“Flexibility in the protocol, to a certain degree, allows you to move things around as needed to be or make changes through amendments. You certainly don't want it very rigid. Sometimes recruitment can be challenging, and you might need to change criteria, and sometimes the client may see something in raw data that makes them want to make a change. All manner of scenarios happen in clinical trials, as you can well imagine. Nothing is outside the realm of possibility”.

Clinical Trial Financial considerations

Another important component of the clinical trial is the financial piece. Conducting a clinical trial from end to end varies greatly depending on the duration of the trial and the number of participants. Clinical trials are not cheap, and the cost is visual across a number of visits, the number of subjects, and number of questionnaires and biomarkers. The research partner you are working with should provide you with a very clear and transparent breakdown of setup costs per subject, per visit. Some costs to be considered for the start-up: building of the Electronic Data Capture (EDC), regulatory costs, recruitment costs, data analysis. While there are many factors to consider when you're selecting tools, budget is usually the key driver. The selection of appropriate tools, technology, and questionnaires has a huge impact on the clinical trial costs. Barry highlighted:

“We advise sponsors to pick the best tools. We try to reduce redundancy on the data collected to optimise the Sponsors budget, however, the client might want to have that duplication in purpose. There is some overlap in some of these questionnaires. These decisions vary depending on subject origin and budget. It's always good to get as much data as we can collect. We advise collecting as many objective and subjective measurements if you feel there's any benefit to your trial. It's very difficult and expensive to collect it at a later date. It's relatively cheap to collect, freeze and hold the samples if stable. If you think that might be a benefit, you can do further analysis later. It suffices to say, there are a lot of tools out there that are free. But again, you get what you pay for. And the free tools can be perfectly fine for what it is you're trying to do.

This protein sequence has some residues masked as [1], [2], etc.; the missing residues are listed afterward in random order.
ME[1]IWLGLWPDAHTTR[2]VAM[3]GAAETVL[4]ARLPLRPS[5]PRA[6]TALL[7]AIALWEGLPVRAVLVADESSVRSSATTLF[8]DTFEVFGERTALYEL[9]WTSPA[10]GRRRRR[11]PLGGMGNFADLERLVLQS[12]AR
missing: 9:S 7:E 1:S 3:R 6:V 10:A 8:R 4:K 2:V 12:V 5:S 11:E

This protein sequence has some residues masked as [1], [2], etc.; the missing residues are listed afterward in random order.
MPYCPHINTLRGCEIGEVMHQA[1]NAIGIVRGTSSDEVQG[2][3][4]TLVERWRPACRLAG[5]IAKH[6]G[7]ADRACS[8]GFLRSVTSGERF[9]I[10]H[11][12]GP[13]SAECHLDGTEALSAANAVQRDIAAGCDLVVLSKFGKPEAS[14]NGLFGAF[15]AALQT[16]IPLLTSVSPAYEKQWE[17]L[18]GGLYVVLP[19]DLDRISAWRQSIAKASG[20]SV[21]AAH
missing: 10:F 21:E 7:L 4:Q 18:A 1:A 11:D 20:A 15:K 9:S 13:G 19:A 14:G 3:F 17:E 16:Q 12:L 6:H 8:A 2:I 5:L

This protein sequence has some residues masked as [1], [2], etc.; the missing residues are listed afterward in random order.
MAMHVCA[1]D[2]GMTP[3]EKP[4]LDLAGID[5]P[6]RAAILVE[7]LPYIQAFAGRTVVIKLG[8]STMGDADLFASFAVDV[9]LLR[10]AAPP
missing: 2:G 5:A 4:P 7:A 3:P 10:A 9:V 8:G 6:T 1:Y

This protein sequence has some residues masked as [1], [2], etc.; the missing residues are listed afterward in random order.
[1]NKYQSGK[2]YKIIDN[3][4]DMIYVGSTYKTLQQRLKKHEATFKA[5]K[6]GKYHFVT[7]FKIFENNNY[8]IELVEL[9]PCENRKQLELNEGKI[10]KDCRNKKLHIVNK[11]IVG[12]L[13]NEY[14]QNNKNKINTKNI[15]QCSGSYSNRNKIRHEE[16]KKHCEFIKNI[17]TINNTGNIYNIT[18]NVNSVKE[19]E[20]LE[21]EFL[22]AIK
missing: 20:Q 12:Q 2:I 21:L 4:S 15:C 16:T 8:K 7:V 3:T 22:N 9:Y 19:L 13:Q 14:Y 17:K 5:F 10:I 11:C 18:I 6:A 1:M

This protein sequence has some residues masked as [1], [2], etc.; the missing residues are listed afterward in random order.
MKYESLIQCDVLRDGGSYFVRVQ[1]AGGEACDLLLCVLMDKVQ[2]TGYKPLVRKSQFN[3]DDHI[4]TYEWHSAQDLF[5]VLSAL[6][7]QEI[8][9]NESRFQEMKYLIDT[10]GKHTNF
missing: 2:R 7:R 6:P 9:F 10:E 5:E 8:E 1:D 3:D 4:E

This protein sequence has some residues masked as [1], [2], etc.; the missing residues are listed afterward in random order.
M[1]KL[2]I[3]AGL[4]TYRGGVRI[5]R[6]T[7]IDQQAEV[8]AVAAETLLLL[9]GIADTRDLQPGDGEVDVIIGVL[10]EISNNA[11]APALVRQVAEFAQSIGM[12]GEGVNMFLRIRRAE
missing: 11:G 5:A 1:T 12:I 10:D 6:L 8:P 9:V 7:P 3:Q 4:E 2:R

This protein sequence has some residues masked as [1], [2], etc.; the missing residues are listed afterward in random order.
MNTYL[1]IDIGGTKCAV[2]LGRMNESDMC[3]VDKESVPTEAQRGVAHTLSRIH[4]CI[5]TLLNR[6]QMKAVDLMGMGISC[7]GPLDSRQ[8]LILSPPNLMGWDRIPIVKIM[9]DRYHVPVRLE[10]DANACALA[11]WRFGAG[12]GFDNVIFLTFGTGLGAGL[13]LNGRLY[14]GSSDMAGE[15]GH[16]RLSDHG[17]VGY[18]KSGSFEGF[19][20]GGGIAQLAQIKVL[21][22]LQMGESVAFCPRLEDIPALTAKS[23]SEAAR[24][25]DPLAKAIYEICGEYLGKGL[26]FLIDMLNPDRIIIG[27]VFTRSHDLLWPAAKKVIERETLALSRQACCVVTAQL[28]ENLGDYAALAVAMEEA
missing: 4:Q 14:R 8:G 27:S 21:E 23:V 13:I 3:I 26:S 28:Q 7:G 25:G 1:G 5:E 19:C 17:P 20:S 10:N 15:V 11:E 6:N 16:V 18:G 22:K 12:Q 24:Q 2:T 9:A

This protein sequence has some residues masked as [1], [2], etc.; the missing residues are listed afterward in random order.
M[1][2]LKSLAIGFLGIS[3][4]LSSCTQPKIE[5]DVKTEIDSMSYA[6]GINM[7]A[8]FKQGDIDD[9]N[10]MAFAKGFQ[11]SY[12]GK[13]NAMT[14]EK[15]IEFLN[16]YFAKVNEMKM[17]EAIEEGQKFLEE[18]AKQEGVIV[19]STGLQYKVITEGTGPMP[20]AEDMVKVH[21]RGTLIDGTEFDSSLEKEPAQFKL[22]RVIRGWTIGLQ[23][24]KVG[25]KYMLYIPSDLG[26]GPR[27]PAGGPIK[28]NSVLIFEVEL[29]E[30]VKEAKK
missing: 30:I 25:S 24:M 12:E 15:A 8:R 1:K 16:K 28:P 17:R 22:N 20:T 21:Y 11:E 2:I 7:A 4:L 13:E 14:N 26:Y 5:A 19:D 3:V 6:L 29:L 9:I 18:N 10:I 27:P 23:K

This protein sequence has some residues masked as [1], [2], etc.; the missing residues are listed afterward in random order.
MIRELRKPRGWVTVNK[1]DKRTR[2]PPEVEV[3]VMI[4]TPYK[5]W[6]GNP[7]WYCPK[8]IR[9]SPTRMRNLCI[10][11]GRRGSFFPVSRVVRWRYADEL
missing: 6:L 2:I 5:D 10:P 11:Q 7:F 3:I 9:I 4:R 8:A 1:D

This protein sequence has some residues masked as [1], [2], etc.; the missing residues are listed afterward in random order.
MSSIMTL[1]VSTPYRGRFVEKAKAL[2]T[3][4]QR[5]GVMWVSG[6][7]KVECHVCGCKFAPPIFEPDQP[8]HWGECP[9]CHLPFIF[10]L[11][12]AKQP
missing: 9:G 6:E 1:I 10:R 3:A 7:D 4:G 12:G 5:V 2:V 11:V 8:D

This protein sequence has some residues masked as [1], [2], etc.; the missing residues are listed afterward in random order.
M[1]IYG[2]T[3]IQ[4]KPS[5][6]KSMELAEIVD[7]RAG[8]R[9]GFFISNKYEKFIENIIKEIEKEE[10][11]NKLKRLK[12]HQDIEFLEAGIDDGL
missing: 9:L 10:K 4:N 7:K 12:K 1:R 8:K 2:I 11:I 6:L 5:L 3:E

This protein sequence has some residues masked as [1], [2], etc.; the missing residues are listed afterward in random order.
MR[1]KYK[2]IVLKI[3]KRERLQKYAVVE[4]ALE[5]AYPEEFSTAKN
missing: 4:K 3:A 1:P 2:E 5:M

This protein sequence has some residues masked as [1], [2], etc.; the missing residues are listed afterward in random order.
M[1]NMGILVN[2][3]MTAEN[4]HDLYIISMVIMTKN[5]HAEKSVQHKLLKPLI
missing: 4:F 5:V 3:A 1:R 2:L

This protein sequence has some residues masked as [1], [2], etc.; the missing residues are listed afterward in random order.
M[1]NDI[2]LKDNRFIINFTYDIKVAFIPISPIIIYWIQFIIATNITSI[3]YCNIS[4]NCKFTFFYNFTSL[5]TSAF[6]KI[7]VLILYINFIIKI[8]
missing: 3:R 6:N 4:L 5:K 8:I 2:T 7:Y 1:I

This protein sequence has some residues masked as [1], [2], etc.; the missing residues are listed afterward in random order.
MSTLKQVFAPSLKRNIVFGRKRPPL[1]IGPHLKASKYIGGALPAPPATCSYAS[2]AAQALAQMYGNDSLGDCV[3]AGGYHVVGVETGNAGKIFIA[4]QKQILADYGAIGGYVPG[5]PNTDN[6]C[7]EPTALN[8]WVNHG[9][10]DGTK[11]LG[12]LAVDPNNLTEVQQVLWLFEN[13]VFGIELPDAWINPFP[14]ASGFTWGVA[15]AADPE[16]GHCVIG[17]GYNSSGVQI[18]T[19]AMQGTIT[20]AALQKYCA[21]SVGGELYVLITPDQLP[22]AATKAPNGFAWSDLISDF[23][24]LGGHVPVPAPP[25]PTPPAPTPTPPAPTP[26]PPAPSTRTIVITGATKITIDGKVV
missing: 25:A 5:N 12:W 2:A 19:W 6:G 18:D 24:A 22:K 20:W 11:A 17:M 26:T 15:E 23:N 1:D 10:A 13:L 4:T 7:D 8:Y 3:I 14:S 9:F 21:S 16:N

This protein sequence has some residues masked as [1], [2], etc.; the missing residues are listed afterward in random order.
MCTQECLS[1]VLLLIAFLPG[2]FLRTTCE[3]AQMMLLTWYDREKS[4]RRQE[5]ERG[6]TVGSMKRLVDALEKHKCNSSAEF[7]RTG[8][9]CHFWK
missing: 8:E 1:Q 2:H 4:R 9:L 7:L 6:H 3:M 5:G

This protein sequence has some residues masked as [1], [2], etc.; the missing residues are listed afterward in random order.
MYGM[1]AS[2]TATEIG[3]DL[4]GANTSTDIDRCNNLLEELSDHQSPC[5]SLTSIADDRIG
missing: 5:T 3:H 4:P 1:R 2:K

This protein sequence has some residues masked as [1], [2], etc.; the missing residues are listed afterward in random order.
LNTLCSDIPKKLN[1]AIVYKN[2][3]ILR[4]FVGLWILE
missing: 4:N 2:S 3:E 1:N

Make sure you have justified financial considerations, a solid study participant recruitment plan that will carry from beginning to end of the trial.

Study population

Study participation is definitely one of the most important things. without your study participants, your trial won’t happen, said Alice. When selecting your inclusion and exclusion criteria carefully and that the recruitment team is carefully targeting the relevant participants, making sure they're able to adhere to the study requirements. Looking for participants can be a daunting task, it is important to have a large but most importantly, engaged volunteer database. Our Chief Commercial Officer, Barry Skillington, highlighted when dealing with a study looking at sleep mood and anxiety because of the sensitive nature of the subjects, you need to be very selective and very careful in the selection criteria. This is probably the single, most important point when you're setting out your inclusion and exclusion criteria due to the sensitive nature. We would strongly advise that you receive expert advice from clinicians, psychiatrists, psychologists, in order to guide and advise on the correct screening tools so that the right candidates are brought forward. The right candidate needs to be somebody who has the condition that we're talking about, but has room for improvement. The sensitivity of tools is key to ensure that the baseline outcome is correct and to optimise your chances of seeing an effect.”

Conclusions on how to select a Clinical Research Partner:

Based on our expert's feedback, we would highlight the following as key factors when selecting a clinical trial service provider:

  • A scientific approach all the way through study design to trial reporting;
  • Ability to access participant or patient communities that correlate with real-world populations;
  • A good understanding of the Ethical and Regulatory Approval processes;
  • Aware of your financial strategic considerations when selecting endpoints, tools, eligibility criteria;
  • Flexibility, transparency and open communication
  • A good understanding of your clinical research program and where you want to get to, whether it is to achieve a publication, a proof of efficacy or a tool to achieve further sales.
Barry Skillington

Barry Skillington / About Author